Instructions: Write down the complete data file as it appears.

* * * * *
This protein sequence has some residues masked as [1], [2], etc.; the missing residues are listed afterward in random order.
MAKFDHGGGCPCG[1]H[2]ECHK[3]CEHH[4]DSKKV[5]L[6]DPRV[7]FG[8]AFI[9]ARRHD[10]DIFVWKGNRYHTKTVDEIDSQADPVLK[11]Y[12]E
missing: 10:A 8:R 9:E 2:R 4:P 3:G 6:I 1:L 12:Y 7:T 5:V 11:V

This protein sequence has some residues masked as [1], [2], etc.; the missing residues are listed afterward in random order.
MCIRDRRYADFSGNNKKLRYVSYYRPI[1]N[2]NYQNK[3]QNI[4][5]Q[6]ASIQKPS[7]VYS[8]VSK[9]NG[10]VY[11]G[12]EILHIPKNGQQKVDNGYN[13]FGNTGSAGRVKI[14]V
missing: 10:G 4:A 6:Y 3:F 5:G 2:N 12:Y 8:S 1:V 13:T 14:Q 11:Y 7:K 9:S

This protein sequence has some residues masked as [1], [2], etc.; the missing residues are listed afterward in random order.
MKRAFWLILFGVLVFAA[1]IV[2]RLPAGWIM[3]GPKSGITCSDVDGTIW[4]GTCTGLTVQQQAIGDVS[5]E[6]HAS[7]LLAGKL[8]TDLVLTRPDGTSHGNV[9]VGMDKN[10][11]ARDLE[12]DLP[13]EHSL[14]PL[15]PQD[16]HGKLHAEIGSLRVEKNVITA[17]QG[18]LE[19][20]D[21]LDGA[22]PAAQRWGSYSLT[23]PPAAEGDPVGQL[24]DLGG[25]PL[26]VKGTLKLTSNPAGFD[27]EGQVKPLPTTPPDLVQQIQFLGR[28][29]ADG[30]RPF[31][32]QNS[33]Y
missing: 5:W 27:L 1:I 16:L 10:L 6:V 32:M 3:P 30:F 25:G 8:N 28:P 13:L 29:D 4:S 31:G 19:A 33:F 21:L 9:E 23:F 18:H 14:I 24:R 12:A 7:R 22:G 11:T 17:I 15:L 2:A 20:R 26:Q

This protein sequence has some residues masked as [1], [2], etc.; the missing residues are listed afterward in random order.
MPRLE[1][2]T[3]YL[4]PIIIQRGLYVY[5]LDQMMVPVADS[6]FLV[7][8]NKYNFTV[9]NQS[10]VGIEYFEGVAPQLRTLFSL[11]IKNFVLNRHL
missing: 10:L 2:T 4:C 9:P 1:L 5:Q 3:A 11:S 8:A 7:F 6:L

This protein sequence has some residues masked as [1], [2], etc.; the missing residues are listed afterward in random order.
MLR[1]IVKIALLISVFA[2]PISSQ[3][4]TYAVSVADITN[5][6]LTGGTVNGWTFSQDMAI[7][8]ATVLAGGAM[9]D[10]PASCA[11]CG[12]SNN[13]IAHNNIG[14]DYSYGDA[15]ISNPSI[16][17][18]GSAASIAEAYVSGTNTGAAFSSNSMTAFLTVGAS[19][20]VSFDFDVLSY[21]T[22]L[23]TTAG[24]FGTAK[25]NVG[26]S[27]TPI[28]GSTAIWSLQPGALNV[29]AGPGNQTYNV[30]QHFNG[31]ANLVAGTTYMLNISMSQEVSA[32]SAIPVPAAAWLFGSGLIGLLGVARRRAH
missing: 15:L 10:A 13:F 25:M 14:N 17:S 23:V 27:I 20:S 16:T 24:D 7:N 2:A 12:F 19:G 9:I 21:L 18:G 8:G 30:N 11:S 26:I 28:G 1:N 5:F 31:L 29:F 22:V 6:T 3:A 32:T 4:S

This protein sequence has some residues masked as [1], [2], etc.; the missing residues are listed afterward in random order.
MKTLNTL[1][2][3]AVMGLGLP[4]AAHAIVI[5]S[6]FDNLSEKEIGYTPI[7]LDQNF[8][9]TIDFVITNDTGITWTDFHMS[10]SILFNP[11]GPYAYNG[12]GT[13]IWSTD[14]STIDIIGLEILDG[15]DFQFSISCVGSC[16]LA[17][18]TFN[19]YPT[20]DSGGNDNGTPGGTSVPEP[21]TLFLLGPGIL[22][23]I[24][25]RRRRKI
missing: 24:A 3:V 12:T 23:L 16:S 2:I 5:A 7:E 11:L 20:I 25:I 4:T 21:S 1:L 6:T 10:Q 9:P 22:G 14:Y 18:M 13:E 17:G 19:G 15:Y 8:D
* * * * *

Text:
This protein sequence has some residues masked as [1], [2], etc.; the missing residues are listed afterward in random order.
MAKFDHGGGCPCG[1]H[2]ECHK[3]CEHH[4]DSKKV[5]L[6]DPRV[7]FG[8]AFI[9]ARRHD[10]DIFVWKGNRYHTKTVDEIDSQADPVLK[11]Y[12]E
missing: 10:A 8:R 9:E 2:R 4:P 3:G 6:I 1:L 12:Y 7:T 5:V 11:V

This protein sequence has some residues masked as [1], [2], etc.; the missing residues are listed afterward in random order.
MCIRDRRYADFSGNNKKLRYVSYYRPI[1]N[2]NYQNK[3]QNI[4][5]Q[6]ASIQKPS[7]VYS[8]VSK[9]NG[10]VY[11]G[12]EILHIPKNGQQKVDNGYN[13]FGNTGSAGRVKI[14]V
missing: 10:G 4:A 6:Y 3:F 5:G 2:N 12:Y 8:S 1:V 13:T 14:Q 11:Y 7:K 9:S

This protein sequence has some residues masked as [1], [2], etc.; the missing residues are listed afterward in random order.
MKRAFWLILFGVLVFAA[1]IV[2]RLPAGWIM[3]GPKSGITCSDVDGTIW[4]GTCTGLTVQQQAIGDVS[5]E[6]HAS[7]LLAGKL[8]TDLVLTRPDGTSHGNV[9]VGMDKN[10][11]ARDLE[12]DLP[13]EHSL[14]PL[15]PQD[16]HGKLHAEIGSLRVEKNVITA[17]QG[18]LE[19][20]D[21]LDGA[22]PAAQRWGSYSLT[23]PPAAEGDPVGQL[24]DLGG[25]PL[26]VKGTLKLTSNPAGFD[27]EGQVKPLPTTPPDLVQQIQFLGR[28][29]ADG[30]RPF[31][32]QNS[33]Y
missing: 5:W 27:L 1:I 16:L 10:L 6:V 32:M 3:P 30:F 25:G 8:N 28:P 13:L 29:D 4:S 31:G 19:A 33:F 21:L 9:E 23:F 18:H 14:I 24:R 12:A 7:R 22:G 11:T 17:I 15:L 2:A 20:R 26:Q

This protein sequence has some residues masked as [1], [2], etc.; the missing residues are listed afterward in random order.
MPRLE[1][2]T[3]YL[4]PIIIQRGLYVY[5]LDQMMVPVADS[6]FLV[7][8]NKYNFTV[9]NQS[10]VGIEYFEGVAPQLRTLFSL[11]IKNFVLNRHL
missing: 10:L 2:T 4:C 9:P 1:L 5:Q 3:A 11:S 8:A 7:F 6:L

This protein sequence has some residues masked as [1], [2], etc.; the missing residues are listed afterward in random order.
MLR[1]IVKIALLISVFA[2]PISSQ[3][4]TYAVSVADITN[5][6]LTGGTVNGWTFSQDMAI[7][8]ATVLAGGAM[9]D[10]PASCA[11]CG[12]SNN[13]IAHNNIG[14]DYSYGDA[15]ISNPSI[16][17][18]GSAASIAEAYVSGTNTGAAFSSNSMTAFLTVGAS[19][20]VSFDFDVLSY[21]T[22]L[23]TTAG[24]FGTAK[25]NVG[26]S[27]TPI[28]GSTAIWSLQPGALNV[29]AGPGNQTYNV[30]QHFNG[31]ANLVAGTTYMLNISMSQEVSA[32]SAIPVPAAAWLFGSGLIGLLGVARRRAH
missing: 15:L 10:A 13:F 25:M 14:N 17:S 23:V 27:I 20:S 16:T 24:D 7:N 2:A 12:F 19:G 9:I 21:L 18:G 8:G 30:N 11:S 26:I 28:G 1:N 5:F 31:L 29:F 22:V 6:T 3:A 32:T 4:S

This protein sequence has some residues masked as [1], [2], etc.; the missing residues are listed afterward in random order.
MKTLNTL[1][2][3]AVMGLGLP[4]AAHAIVI[5]S[6]FDNLSEKEIGYTPI[7]LDQNF[8][9]TIDFVITNDTGITWTDFHMS[10]SILFNP[11]GPYAYNG[12]GT[13]IWSTD[14]STIDIIGLEILDG[15]DFQFSISCVGSC[16]LA[17][18]TFN[19]YPT[20]DSGGNDNGTPGGTSVPEP[21]TLFLLGPGIL[22][23]I[24][25]RRRRKI
missing: 24:A 3:V 12:T 23:L 16:S 2:I 5:A 7:E 11:L 20:I 25:I 4:T 21:S 1:L 6:T 10:Q 9:P 22:G 14:Y 18:M 13:E 17:G 19:G 15:Y 8:D